Build it and they will watch: family favourite is back
IT'S the show putting real back into reality TV and Lego Masters is building on its runaway success.
The family-friendly series was the surprise ratings hit of last year, beating the My Kitchen Rules grand final with its debut episode.
"The numbers are whatever they are. For us the lovely element is we had so much fun making it and we're stoked the fun we had translated on to the screen and it became a show people like to sit down and watch with the whole family," host Hamish Blake says.
"If we can add a bit of distraction and inspire some kids to sit quietly on a mat building some worlds, then that's great."
Returning for its second season, Lego Masters challenges eight new teams of AFOLS (adult fans of Lego) to let their imaginations run wild.
"You don't want someone who would happily apply for 10 different shows. That's exactly what I love about our contestants," Blake says.
"They don't want to be on TV necessarily; they just want to be building Lego on Lego Masters. It makes it so much easier for the show to be about Lego and the fun we have in the competition."
A staggering 1.32 million more pieces of Lego were added to the Brick Pit this year, but Blake admits a few pieces may be missing.
"I've thieved so much Lego (laughs)," he says. "I said to the executive producer 'You know I'm stealing a lot in there right?'. He's like 'We can see you on camera. We've just come to accept it's part of the cost of the show'. Like The Shawshank Redemption, I smuggle out a little bit every day."
Despite playing a key role in making it cool to play with Lego as an adult and rubbing shoulders with Ryan 'Brickman' McNaught, the show's judge and the Southern Hemisphere's only Lego Certified Professional, Blake still considers himself a brick-building rookie.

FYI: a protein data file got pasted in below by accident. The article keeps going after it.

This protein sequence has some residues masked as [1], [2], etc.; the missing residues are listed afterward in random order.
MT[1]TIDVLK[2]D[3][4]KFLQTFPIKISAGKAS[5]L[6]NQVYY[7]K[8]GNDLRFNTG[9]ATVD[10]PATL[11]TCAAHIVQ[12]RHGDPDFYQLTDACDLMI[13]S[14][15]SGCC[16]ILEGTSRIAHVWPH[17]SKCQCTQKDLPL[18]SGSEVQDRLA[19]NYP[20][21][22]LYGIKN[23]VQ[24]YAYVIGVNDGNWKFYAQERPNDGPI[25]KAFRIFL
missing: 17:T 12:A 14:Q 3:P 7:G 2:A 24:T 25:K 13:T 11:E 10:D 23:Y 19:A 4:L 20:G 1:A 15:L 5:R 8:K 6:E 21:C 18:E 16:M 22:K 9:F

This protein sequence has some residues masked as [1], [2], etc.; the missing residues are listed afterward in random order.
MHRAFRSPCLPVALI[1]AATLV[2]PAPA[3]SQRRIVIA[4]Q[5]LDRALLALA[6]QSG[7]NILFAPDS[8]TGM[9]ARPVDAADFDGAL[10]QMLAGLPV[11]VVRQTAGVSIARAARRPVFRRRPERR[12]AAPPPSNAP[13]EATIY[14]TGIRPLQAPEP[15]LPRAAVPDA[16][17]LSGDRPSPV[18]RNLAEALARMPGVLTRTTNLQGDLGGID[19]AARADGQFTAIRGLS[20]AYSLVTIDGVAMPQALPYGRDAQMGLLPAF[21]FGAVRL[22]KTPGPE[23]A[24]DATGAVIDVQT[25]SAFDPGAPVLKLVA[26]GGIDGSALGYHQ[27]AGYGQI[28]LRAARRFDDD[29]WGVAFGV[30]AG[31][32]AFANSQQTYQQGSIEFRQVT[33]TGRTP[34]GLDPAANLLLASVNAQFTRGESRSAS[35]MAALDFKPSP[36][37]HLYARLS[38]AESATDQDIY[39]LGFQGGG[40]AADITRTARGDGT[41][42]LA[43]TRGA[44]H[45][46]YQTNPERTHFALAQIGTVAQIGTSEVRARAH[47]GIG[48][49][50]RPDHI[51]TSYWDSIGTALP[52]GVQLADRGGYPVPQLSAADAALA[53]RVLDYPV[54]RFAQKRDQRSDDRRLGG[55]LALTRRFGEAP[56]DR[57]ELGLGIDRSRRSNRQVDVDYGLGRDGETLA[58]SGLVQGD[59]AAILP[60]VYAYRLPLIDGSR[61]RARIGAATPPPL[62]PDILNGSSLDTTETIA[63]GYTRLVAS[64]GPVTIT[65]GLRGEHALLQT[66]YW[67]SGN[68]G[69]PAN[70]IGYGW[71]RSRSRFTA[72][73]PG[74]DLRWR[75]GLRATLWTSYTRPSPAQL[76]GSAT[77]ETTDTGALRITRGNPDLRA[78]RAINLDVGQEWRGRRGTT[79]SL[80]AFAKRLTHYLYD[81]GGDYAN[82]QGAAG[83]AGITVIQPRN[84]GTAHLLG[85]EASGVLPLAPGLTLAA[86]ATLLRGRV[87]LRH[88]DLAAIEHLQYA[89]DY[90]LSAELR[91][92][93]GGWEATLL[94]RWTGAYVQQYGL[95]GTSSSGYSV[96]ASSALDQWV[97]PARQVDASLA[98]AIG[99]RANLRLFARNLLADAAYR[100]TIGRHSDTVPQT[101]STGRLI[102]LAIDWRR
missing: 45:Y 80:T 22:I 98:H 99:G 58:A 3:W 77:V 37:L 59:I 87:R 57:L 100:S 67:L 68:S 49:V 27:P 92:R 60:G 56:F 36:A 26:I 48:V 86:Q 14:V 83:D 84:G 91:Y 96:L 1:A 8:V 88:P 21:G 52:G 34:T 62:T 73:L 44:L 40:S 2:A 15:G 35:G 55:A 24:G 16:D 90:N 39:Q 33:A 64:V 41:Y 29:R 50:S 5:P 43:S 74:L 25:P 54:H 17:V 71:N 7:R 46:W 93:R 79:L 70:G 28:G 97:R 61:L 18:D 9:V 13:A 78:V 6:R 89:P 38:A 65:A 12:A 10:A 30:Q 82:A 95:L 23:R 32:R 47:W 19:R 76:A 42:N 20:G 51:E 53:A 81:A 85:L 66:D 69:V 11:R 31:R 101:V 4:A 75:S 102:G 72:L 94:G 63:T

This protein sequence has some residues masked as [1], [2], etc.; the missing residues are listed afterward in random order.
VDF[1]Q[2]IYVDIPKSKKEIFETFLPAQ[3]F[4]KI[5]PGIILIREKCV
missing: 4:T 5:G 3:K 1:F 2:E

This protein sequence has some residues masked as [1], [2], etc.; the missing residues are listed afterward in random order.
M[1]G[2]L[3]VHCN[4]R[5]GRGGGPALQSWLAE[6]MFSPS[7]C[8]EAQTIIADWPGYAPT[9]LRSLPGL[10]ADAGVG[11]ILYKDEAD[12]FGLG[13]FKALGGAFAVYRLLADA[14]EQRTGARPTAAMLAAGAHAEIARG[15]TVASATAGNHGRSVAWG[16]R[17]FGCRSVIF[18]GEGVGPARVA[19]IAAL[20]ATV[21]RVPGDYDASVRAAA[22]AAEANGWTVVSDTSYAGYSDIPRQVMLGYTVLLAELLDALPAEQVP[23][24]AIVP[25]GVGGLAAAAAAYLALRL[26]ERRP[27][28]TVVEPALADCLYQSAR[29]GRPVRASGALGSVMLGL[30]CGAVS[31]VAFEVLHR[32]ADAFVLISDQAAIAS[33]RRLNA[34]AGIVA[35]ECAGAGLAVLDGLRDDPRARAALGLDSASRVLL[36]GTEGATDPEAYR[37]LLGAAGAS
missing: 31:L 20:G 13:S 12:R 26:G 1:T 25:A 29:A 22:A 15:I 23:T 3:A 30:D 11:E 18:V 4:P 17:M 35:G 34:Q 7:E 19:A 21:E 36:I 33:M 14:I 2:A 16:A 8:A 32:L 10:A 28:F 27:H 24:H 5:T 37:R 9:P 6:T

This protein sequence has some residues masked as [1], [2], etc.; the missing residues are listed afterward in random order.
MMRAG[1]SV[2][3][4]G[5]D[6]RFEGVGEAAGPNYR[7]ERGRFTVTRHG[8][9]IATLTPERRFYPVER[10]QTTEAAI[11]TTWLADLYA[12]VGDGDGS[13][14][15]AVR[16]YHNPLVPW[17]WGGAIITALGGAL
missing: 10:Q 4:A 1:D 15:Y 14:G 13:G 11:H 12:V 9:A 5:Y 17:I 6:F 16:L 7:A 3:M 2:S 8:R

"I think I've been accepted (by the AFOL community) as much as you an be without being able to build," he says. "I will never have their full respect because I can't build but I'm at like tier two, silver-level acceptance. I can never be gold or platinum."
Expect even more jaw-dropping creations as this year's contestants push the limits of Lego and are tasked with even more complex briefs such as an underwater-themed challenge in which contestants are tasked with creating a build that will be submerged in a giant tank of water.
"Not taking anything away from the season one cast, but no matter where that bar was set in season one it's just natural that now everyone in season two has seen season one and naturally wants to beat it," Blake says. "They have some idea of what's possible in 10 or 15 hours. Everyone on the show was keen to see if they could raise the level."
The new season also features a new secret brick, separate to the golden brick, which comes with its own unique advantage.
"We really started from scratch last year and built the show on the fly," Blake says.
"The golden brick started as a joke in one of our meetings last year when I said 'What if i made a big deal out of a small piece of Lego?'.
"This year we have a bit more structure to work with and we've tried to expand in certain areas.
"We've had so much fun coming up for ideas on this show."
Season two of Lego Masters premieres Sunday at 7pm on Nine.